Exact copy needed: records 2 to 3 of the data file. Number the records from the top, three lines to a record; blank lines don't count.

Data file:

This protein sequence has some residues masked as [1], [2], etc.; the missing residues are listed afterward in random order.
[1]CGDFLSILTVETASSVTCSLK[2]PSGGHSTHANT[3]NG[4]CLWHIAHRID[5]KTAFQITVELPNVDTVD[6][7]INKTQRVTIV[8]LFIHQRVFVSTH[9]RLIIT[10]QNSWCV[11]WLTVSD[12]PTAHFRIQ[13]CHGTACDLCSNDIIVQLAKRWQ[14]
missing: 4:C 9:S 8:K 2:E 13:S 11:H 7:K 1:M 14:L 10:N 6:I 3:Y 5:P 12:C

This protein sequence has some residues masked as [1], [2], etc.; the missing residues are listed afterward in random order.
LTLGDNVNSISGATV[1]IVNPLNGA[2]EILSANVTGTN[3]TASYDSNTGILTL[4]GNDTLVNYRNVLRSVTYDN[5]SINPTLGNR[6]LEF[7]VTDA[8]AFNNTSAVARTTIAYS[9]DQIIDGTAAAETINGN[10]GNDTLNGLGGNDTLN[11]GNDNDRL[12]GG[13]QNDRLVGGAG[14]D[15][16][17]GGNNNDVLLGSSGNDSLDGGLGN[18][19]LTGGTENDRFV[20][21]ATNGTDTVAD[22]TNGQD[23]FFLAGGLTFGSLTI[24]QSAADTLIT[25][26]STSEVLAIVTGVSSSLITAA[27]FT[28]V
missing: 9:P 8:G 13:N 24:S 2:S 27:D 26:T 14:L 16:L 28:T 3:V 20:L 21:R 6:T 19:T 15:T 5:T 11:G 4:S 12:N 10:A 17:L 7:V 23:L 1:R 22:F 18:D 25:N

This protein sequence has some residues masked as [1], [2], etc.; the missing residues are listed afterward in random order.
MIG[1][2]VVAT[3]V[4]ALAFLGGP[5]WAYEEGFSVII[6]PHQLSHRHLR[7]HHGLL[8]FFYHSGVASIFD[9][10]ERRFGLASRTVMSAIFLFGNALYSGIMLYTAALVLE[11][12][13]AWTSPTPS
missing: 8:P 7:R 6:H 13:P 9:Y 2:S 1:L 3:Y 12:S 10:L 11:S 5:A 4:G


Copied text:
This protein sequence has some residues masked as [1], [2], etc.; the missing residues are listed afterward in random order.
LTLGDNVNSISGATV[1]IVNPLNGA[2]EILSANVTGTN[3]TASYDSNTGILTL[4]GNDTLVNYRNVLRSVTYDN[5]SINPTLGNR[6]LEF[7]VTDA[8]AFNNTSAVARTTIAYS[9]DQIIDGTAAAETINGN[10]GNDTLNGLGGNDTLN[11]GNDNDRL[12]GG[13]QNDRLVGGAG[14]D[15][16][17]GGNNNDVLLGSSGNDSLDGGLGN[18][19]LTGGTENDRFV[20][21]ATNGTDTVAD[22]TNGQD[23]FFLAGGLTFGSLTI[24]QSAADTLIT[25][26]STSEVLAIVTGVSSSLITAA[27]FT[28]V
missing: 9:P 8:G 13:N 24:S 2:S 27:D 26:T 14:L 16:L 28:T 3:V 20:L 21:R 6:T 19:T 15:T 5:T 11:G 4:S 12:N 10:A 17:L 7:V 23:L 1:R 22:F 18:D 25:N

This protein sequence has some residues masked as [1], [2], etc.; the missing residues are listed afterward in random order.
MIG[1][2]VVAT[3]V[4]ALAFLGGP[5]WAYEEGFSVII[6]PHQLSHRHLR[7]HHGLL[8]FFYHSGVASIFD[9][10]ERRFGLASRTVMSAIFLFGNALYSGIMLYTAALVLE[11][12][13]AWTSPTPS
missing: 8:P 7:R 6:H 13:P 9:Y 2:S 1:L 3:Y 12:S 10:L 11:S 5:A 4:G